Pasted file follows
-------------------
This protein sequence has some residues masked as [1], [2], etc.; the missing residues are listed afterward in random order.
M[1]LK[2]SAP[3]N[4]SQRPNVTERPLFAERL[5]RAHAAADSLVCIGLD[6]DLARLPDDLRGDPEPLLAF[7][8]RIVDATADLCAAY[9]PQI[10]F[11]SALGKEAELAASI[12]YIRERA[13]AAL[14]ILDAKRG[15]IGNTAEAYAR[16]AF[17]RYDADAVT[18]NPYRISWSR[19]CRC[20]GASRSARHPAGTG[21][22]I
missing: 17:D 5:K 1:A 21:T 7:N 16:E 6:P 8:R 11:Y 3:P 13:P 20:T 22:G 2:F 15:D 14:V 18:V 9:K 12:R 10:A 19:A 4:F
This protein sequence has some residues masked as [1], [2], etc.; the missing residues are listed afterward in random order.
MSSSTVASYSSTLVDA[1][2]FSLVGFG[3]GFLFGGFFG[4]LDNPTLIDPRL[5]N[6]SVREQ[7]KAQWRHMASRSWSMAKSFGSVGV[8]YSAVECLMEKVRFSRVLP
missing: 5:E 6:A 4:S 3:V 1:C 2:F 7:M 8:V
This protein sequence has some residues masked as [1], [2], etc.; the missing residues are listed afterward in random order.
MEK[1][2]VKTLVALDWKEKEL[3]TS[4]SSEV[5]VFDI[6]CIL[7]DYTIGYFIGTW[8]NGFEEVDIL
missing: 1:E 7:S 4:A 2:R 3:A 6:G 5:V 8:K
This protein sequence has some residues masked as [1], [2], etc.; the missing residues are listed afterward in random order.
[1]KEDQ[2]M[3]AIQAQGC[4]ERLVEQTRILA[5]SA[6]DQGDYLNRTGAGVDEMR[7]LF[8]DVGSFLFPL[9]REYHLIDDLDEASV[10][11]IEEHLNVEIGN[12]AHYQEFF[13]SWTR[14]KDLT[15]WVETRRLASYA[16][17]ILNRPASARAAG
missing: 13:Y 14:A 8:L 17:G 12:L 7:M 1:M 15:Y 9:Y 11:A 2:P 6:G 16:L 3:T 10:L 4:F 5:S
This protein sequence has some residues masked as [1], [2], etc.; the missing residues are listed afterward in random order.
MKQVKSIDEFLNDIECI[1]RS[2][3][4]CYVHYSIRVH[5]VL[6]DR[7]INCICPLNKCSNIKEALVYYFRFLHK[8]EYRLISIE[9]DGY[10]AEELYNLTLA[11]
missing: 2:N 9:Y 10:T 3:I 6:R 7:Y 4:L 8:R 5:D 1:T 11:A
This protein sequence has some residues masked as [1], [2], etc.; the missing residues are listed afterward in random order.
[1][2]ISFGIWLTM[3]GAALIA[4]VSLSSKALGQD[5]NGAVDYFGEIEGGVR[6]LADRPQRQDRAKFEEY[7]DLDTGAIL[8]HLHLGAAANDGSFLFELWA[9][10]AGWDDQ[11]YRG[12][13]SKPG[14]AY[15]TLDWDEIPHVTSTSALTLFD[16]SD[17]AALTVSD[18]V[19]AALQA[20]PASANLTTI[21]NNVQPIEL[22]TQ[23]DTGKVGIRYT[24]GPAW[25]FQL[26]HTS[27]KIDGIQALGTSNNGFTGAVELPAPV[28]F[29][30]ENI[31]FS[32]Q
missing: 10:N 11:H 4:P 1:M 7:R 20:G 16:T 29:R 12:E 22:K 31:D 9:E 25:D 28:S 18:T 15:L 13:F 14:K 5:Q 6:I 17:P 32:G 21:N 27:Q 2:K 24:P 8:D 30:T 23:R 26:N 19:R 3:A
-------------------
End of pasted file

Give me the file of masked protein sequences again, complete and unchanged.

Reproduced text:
This protein sequence has some residues masked as [1], [2], etc.; the missing residues are listed afterward in random order.
M[1]LK[2]SAP[3]N[4]SQRPNVTERPLFAERL[5]RAHAAADSLVCIGLD[6]DLARLPDDLRGDPEPLLAF[7][8]RIVDATADLCAAY[9]PQI[10]F[11]SALGKEAELAASI[12]YIRERA[13]AAL[14]ILDAKRG[15]IGNTAEAYAR[16]AF[17]RYDADAVT[18]NPYRISWSR[19]CRC[20]GASRSARHPAGTG[21][22]I
missing: 17:D 5:K 1:A 21:T 7:N 16:E 6:P 8:R 11:Y 3:P 13:P 20:T 22:G 2:F 15:D 14:V 18:V 9:K 12:R 10:A 19:A 4:F
This protein sequence has some residues masked as [1], [2], etc.; the missing residues are listed afterward in random order.
MSSSTVASYSSTLVDA[1][2]FSLVGFG[3]GFLFGGFFG[4]LDNPTLIDPRL[5]N[6]SVREQ[7]KAQWRHMASRSWSMAKSFGSVGV[8]YSAVECLMEKVRFSRVLP
missing: 5:E 6:A 4:S 3:V 1:C 2:F 7:M 8:V
This protein sequence has some residues masked as [1], [2], etc.; the missing residues are listed afterward in random order.
MEK[1][2]VKTLVALDWKEKEL[3]TS[4]SSEV[5]VFDI[6]CIL[7]DYTIGYFIGTW[8]NGFEEVDIL
missing: 1:E 7:S 4:A 2:R 3:A 6:G 5:V 8:K
This protein sequence has some residues masked as [1], [2], etc.; the missing residues are listed afterward in random order.
[1]KEDQ[2]M[3]AIQAQGC[4]ERLVEQTRILA[5]SA[6]DQGDYLNRTGAGVDEMR[7]LF[8]DVGSFLFPL[9]REYHLIDDLDEASV[10][11]IEEHLNVEIGN[12]AHYQEFF[13]SWTR[14]KDLT[15]WVETRRLASYA[16][17]ILNRPASARAAG
missing: 13:Y 14:A 8:L 17:G 12:L 7:M 1:M 15:Y 9:Y 11:A 2:P 6:G 16:L 3:T 10:L 4:F 5:S
This protein sequence has some residues masked as [1], [2], etc.; the missing residues are listed afterward in random order.
MKQVKSIDEFLNDIECI[1]RS[2][3][4]CYVHYSIRVH[5]VL[6]DR[7]INCICPLNKCSNIKEALVYYFRFLHK[8]EYRLISIE[9]DGY[10]AEELYNLTLA[11]
missing: 2:N 9:Y 10:T 3:I 6:R 7:Y 4:L 8:R 5:D 1:T 11:A
This protein sequence has some residues masked as [1], [2], etc.; the missing residues are listed afterward in random order.
[1][2]ISFGIWLTM[3]GAALIA[4]VSLSSKALGQD[5]NGAVDYFGEIEGGVR[6]LADRPQRQDRAKFEEY[7]DLDTGAIL[8]HLHLGAAANDGSFLFELWA[9][10]AGWDDQ[11]YRG[12][13]SKPG[14]AY[15]TLDWDEIPHVTSTSALTLFD[16]SD[17]AALTVSD[18]V[19]AALQA[20]PASANLTTI[21]NNVQPIEL[22]TQ[23]DTGKVGIRYT[24]GPAW[25]FQL[26]HTS[27]KIDGIQALGTSNNGFTGAVELPAPV[28]F[29][30]ENI[31]FS[32]Q
missing: 10:N 11:H 4:P 1:M 7:R 20:G 16:T 29:R 12:E 22:K 31:D 9:E 25:D 28:S 18:T 15:L 13:F 14:K 5:Q 6:I 17:P 32:G 21:N 27:Q 2:K 24:P 8:D 30:T 23:R 26:N 19:R 3:A